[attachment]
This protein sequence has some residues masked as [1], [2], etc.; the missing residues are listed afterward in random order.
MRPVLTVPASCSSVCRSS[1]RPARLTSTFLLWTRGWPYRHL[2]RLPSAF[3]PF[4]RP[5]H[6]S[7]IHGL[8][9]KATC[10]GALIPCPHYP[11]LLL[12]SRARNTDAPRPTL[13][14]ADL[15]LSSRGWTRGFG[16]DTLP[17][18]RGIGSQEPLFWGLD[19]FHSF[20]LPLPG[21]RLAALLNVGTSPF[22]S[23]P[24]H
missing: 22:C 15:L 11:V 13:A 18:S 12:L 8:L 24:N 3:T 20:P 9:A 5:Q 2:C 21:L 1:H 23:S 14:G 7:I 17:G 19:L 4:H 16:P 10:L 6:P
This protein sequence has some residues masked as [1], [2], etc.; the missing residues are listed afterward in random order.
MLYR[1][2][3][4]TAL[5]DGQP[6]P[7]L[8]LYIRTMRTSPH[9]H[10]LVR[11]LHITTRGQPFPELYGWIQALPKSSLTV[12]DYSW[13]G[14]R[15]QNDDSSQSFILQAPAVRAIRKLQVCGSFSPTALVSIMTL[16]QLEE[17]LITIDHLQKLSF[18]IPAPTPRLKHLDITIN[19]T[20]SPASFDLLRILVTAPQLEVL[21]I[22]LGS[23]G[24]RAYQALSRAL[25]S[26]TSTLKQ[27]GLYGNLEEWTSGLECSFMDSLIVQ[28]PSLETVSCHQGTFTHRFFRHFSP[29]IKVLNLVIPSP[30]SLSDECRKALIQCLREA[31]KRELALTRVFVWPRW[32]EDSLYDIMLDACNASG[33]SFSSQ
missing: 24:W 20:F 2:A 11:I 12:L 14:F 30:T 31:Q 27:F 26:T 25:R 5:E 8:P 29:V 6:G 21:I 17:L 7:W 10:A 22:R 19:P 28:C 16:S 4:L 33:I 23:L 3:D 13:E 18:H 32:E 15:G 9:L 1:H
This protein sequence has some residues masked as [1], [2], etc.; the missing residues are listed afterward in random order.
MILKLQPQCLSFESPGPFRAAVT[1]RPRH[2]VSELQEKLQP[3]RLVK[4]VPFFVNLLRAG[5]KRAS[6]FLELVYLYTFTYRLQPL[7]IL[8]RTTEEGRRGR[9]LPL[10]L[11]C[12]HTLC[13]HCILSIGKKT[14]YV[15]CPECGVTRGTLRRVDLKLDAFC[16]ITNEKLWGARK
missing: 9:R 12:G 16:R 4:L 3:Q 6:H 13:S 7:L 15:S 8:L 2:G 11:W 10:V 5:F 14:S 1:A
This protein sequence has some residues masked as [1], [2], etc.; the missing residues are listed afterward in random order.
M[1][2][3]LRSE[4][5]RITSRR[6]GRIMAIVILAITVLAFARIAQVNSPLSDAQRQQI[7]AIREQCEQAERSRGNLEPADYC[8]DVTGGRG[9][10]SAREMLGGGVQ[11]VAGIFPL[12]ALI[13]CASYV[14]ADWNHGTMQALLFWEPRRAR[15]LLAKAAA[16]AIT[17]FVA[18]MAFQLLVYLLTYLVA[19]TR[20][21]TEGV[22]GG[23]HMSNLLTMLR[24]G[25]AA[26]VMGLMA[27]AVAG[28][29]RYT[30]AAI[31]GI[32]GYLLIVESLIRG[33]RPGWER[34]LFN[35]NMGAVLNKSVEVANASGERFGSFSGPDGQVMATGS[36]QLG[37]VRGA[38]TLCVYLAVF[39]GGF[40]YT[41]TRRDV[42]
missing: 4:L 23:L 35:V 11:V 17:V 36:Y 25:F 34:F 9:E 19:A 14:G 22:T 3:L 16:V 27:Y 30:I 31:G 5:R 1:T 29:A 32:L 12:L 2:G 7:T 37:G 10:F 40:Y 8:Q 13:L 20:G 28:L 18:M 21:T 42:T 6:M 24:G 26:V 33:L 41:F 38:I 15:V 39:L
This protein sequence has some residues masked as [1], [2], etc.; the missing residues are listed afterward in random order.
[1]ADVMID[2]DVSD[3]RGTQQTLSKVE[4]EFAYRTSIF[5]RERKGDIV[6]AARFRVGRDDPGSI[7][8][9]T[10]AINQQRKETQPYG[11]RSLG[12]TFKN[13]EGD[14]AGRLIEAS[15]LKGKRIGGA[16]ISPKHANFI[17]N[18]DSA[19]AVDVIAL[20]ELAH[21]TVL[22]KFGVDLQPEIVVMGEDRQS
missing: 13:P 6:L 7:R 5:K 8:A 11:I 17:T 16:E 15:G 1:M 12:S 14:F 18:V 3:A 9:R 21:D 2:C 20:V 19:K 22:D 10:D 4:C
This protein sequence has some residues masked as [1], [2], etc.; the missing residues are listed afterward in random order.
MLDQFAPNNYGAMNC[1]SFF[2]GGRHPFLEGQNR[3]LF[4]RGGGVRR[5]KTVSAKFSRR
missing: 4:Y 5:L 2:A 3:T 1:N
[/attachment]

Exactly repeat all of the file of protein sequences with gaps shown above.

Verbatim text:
This protein sequence has some residues masked as [1], [2], etc.; the missing residues are listed afterward in random order.
MRPVLTVPASCSSVCRSS[1]RPARLTSTFLLWTRGWPYRHL[2]RLPSAF[3]PF[4]RP[5]H[6]S[7]IHGL[8][9]KATC[10]GALIPCPHYP[11]LLL[12]SRARNTDAPRPTL[13][14]ADL[15]LSSRGWTRGFG[16]DTLP[17][18]RGIGSQEPLFWGLD[19]FHSF[20]LPLPG[21]RLAALLNVGTSPF[22]S[23]P[24]H
missing: 22:C 15:L 11:V 13:A 18:S 12:L 8:L 24:N 3:T 20:P 9:A 5:Q 2:C 21:L 1:H 23:S 14:G 7:I 17:G 19:L 4:H 16:P 10:L 6:P
This protein sequence has some residues masked as [1], [2], etc.; the missing residues are listed afterward in random order.
MLYR[1][2][3][4]TAL[5]DGQP[6]P[7]L[8]LYIRTMRTSPH[9]H[10]LVR[11]LHITTRGQPFPELYGWIQALPKSSLTV[12]DYSW[13]G[14]R[15]QNDDSSQSFILQAPAVRAIRKLQVCGSFSPTALVSIMTL[16]QLEE[17]LITIDHLQKLSF[18]IPAPTPRLKHLDITIN[19]T[20]SPASFDLLRILVTAPQLEVL[21]I[22]LGS[23]G[24]RAYQALSRAL[25]S[26]TSTLKQ[27]GLYGNLEEWTSGLECSFMDSLIVQ[28]PSLETVSCHQGTFTHRFFRHFSP[29]IKVLNLVIPSP[30]SLSDECRKALIQCLREA[31]KRELALTRVFVWPRW[32]EDSLYDIMLDACNASG[33]SFSSQ
missing: 24:W 20:F 2:A 11:I 12:L 14:F 30:T 31:Q 27:F 26:T 25:R 5:E 8:P 29:V 6:G 21:I 17:L 7:W 10:A 22:R 19:P 28:C 16:S 4:L 33:I 23:L 3:D 13:E 18:H 32:E 15:G 9:L 1:H
This protein sequence has some residues masked as [1], [2], etc.; the missing residues are listed afterward in random order.
MILKLQPQCLSFESPGPFRAAVT[1]RPRH[2]VSELQEKLQP[3]RLVK[4]VPFFVNLLRAG[5]KRAS[6]FLELVYLYTFTYRLQPL[7]IL[8]RTTEEGRRGR[9]LPL[10]L[11]C[12]HTLC[13]HCILSIGKKT[14]YV[15]CPECGVTRGTLRRVDLKLDAFC[16]ITNEKLWGARK
missing: 9:R 12:G 16:R 4:L 3:Q 6:H 13:S 7:L 15:S 8:L 2:G 11:W 10:V 5:F 14:S 1:A
This protein sequence has some residues masked as [1], [2], etc.; the missing residues are listed afterward in random order.
M[1][2][3]LRSE[4][5]RITSRR[6]GRIMAIVILAITVLAFARIAQVNSPLSDAQRQQI[7]AIREQCEQAERSRGNLEPADYC[8]DVTGGRG[9][10]SAREMLGGGVQ[11]VAGIFPL[12]ALI[13]CASYV[14]ADWNHGTMQALLFWEPRRAR[15]LLAKAAA[16]AIT[17]FVA[18]MAFQLLVYLLTYLVA[19]TR[20][21]TEGV[22]GG[23]HMSNLLTMLR[24]G[25]AA[26]VMGLMA[27]AVAG[28][29]RYT[30]AAI[31]GI[32]GYLLIVESLIRG[33]RPGWER[34]LFN[35]NMGAVLNKSVEVANASGERFGSFSGPDGQVMATGS[36]QLG[37]VRGA[38]TLCVYLAVF[39]GGF[40]YT[41]TRRDV[42]
missing: 4:L 23:L 35:V 11:V 17:V 36:Y 25:F 34:F 9:E 19:A 14:G 22:T 3:L 16:V 27:Y 30:I 31:G 5:R 1:T 29:A 32:L 12:L 2:G 7:T 37:G 10:F 40:Y 8:Q 13:L 20:G 28:L 18:M 21:T 42:T 6:M 24:G 26:V 33:L 41:F 38:I 15:V 39:L
This protein sequence has some residues masked as [1], [2], etc.; the missing residues are listed afterward in random order.
[1]ADVMID[2]DVSD[3]RGTQQTLSKVE[4]EFAYRTSIF[5]RERKGDIV[6]AARFRVGRDDPGSI[7][8][9]T[10]AINQQRKETQPYG[11]RSLG[12]TFKN[13]EGD[14]AGRLIEAS[15]LKGKRIGGA[16]ISPKHANFI[17]N[18]DSA[19]AVDVIAL[20]ELAH[21]TVL[22]KFGVDLQPEIVVMGEDRQS
missing: 13:P 6:L 7:R 5:K 8:A 11:I 17:T 16:E 15:G 1:M 12:S 14:F 18:V 3:A 9:R 21:D 2:C 20:V 19:K 22:D 10:D 4:C
This protein sequence has some residues masked as [1], [2], etc.; the missing residues are listed afterward in random order.
MLDQFAPNNYGAMNC[1]SFF[2]GGRHPFLEGQNR[3]LF[4]RGGGVRR[5]KTVSAKFSRR
missing: 4:Y 5:L 2:A 3:T 1:N